“Brainology” by Carol S. Dweck
Read and listen to the next part of the text:
How Do Students Learn These Mindsets?
In the 1990s, parents and schools decided that the most important thing for kids to have was self-esteem. If children felt good about themselves, people believed, they would be set for life. In some quarters, self-esteem in math seemed to become more important than knowing math, and self-esteem in English seemed to become more important than reading and writing. But the biggest mistake was the belief that you could simply hand children self-esteem by telling them how smart and talented they are. Even though this is such an intuitively appealing idea, and even though it was exceedingly well-intentioned, I believe it has had disastrous effects.
In the 1990s, we took a poll among parents and found that almost 85 percent endorsed the notion that it was necessary to praise their children’s abilities to give them confidence and help them achieve. Their children are now in the workforce and we are told that young workers cannot last through the day without being propped up by praise, rewards, and recognition. Coaches are asking me where all the coachable athletes have gone. Parents ask me why their children won’t work hard in school.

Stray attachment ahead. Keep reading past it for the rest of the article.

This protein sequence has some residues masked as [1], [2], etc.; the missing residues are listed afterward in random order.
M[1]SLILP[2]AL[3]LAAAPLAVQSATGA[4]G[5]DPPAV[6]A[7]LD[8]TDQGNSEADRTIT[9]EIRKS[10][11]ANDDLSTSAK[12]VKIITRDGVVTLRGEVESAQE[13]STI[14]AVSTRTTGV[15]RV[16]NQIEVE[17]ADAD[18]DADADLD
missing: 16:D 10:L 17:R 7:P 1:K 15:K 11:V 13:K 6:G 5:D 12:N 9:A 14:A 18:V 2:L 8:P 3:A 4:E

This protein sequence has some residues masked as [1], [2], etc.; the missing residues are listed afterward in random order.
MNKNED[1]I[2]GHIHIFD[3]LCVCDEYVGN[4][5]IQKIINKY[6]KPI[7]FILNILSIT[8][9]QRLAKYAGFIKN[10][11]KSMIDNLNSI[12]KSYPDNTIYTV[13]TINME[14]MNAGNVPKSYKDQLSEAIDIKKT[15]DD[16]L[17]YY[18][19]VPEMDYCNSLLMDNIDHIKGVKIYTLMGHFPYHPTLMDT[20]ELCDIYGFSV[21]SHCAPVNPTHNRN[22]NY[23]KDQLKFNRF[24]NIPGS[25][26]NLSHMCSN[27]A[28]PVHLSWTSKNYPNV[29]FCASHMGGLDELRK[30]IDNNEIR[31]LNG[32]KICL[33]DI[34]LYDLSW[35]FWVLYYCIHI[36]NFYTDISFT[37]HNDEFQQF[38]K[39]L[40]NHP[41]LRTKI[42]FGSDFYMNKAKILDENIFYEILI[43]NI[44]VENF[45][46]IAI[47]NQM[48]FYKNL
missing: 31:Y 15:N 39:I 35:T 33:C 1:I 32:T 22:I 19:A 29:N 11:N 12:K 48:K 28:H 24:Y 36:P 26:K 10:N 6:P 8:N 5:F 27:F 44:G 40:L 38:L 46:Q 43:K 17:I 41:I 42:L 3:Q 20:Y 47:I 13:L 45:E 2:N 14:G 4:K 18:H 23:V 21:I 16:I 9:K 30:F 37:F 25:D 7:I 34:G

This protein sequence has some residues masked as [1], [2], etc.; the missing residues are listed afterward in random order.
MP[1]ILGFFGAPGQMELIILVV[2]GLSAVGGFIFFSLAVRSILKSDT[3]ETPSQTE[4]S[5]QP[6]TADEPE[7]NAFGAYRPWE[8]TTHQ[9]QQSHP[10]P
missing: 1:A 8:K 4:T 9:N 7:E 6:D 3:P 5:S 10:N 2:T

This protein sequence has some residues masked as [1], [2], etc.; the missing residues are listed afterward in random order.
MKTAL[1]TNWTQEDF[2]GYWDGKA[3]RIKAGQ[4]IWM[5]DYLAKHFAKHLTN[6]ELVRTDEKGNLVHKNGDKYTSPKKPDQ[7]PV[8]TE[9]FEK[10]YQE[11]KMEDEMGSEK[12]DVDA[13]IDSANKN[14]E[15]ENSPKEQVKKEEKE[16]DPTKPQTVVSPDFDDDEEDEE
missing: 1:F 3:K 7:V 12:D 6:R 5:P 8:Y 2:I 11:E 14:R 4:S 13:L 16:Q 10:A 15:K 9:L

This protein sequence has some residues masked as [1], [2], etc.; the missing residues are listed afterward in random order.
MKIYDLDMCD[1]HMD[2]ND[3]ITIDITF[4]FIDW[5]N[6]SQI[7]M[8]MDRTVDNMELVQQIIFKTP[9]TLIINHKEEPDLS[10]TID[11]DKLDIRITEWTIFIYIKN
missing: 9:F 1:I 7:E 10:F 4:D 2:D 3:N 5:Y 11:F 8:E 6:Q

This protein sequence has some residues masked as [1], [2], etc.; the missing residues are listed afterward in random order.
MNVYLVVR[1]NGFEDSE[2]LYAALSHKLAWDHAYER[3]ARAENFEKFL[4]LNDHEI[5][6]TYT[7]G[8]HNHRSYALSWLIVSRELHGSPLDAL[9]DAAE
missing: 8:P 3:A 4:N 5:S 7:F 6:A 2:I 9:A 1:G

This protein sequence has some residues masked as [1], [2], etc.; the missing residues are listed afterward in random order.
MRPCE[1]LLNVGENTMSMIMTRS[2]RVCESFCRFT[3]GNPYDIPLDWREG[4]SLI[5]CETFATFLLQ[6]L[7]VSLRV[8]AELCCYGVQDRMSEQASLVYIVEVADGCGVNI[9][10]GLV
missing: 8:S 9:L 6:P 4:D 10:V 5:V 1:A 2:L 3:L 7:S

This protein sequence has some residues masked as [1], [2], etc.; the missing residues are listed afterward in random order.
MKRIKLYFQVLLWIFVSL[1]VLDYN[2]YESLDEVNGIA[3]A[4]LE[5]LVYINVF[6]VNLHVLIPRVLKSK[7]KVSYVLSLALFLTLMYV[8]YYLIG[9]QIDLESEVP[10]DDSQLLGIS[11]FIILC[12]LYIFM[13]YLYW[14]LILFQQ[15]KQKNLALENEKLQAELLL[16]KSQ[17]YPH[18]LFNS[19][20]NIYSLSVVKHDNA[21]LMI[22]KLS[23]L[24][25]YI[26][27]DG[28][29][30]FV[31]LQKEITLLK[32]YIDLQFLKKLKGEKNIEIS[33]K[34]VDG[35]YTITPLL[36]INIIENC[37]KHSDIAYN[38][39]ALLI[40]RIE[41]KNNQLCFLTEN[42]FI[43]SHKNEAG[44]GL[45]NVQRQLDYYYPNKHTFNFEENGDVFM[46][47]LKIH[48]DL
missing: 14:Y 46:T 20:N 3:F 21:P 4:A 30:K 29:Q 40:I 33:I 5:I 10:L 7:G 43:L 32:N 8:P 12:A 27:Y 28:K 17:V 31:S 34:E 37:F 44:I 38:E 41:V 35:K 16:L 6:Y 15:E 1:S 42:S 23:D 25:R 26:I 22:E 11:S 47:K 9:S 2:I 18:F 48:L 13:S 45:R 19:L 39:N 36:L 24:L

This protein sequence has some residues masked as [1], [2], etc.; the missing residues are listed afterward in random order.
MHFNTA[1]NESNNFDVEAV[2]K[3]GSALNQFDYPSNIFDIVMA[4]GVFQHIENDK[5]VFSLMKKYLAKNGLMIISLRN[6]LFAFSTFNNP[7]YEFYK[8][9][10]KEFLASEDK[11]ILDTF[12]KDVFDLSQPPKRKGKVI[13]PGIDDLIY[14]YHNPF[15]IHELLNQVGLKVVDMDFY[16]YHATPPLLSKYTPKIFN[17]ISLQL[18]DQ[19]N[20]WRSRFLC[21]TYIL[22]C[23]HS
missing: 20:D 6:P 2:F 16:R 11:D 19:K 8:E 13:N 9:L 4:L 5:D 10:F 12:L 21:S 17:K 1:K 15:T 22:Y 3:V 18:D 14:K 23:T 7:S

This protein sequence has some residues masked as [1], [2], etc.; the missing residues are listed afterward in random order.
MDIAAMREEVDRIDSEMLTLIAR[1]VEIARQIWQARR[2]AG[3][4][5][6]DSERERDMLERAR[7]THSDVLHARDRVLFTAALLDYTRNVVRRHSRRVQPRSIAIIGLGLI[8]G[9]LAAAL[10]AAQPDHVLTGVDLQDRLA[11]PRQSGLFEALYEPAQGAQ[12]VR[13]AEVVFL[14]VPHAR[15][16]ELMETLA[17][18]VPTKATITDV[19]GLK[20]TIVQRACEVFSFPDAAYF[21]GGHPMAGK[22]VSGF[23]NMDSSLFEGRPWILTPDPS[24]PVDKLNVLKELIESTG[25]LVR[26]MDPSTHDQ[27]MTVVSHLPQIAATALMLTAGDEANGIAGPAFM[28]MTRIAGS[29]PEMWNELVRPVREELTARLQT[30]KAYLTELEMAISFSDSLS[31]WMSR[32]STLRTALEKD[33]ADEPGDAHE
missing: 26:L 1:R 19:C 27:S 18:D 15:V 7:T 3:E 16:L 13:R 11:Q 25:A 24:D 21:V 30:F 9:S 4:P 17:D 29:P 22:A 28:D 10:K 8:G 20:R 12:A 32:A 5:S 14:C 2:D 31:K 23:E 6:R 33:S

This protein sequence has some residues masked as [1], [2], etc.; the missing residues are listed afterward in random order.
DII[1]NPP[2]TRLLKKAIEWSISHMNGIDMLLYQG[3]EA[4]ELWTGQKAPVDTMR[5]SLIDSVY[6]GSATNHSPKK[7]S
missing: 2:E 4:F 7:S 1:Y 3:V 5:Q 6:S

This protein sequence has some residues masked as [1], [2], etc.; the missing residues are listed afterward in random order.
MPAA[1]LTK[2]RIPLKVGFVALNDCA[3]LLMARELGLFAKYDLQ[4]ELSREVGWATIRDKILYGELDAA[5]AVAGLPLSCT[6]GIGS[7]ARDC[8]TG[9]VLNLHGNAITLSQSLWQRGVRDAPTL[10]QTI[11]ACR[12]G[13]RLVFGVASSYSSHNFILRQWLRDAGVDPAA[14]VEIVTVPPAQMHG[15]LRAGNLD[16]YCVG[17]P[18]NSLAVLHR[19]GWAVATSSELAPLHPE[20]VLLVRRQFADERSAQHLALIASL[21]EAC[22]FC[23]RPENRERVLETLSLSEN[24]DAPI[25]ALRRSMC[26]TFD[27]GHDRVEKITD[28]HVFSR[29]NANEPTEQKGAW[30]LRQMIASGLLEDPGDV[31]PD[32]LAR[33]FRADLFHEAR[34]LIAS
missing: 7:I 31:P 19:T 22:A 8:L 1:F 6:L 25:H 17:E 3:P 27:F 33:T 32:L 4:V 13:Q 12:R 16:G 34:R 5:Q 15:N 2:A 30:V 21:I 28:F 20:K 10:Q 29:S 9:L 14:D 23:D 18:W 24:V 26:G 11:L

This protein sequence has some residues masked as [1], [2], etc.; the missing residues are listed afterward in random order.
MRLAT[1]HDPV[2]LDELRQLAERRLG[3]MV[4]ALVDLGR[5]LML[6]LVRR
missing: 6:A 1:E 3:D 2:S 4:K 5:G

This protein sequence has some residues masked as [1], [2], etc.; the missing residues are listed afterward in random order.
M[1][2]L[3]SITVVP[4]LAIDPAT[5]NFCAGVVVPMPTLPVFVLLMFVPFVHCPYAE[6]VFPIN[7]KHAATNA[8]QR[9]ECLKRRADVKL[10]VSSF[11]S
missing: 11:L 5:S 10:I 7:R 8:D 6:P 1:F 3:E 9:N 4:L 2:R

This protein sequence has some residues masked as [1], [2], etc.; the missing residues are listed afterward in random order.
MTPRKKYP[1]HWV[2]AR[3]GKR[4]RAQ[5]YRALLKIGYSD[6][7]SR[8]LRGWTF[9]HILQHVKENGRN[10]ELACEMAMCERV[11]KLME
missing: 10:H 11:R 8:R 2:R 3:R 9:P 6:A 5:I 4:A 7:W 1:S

Could all of this come from well-meant praise? Well, we were suspicious of the praise movement at the time. We had already seen in our research that it was the most vulnerable children who were already obsessed with their intelligence and chronically worried about how smart they were. What if praising intelligence made all children concerned about their intelligence? This kind of praise might tell them that having high intelligence and talent is the most important thing and is what makes you valuable. It might tell them that intelligence is just something you have and not something you develop. It might deny the role of effort and dedication in achievement. In short, it might promote a fixed mindset with all of its vulnerabilities.
Return to the class Moodle site to take Brainology Quiz #4 about this part of the text.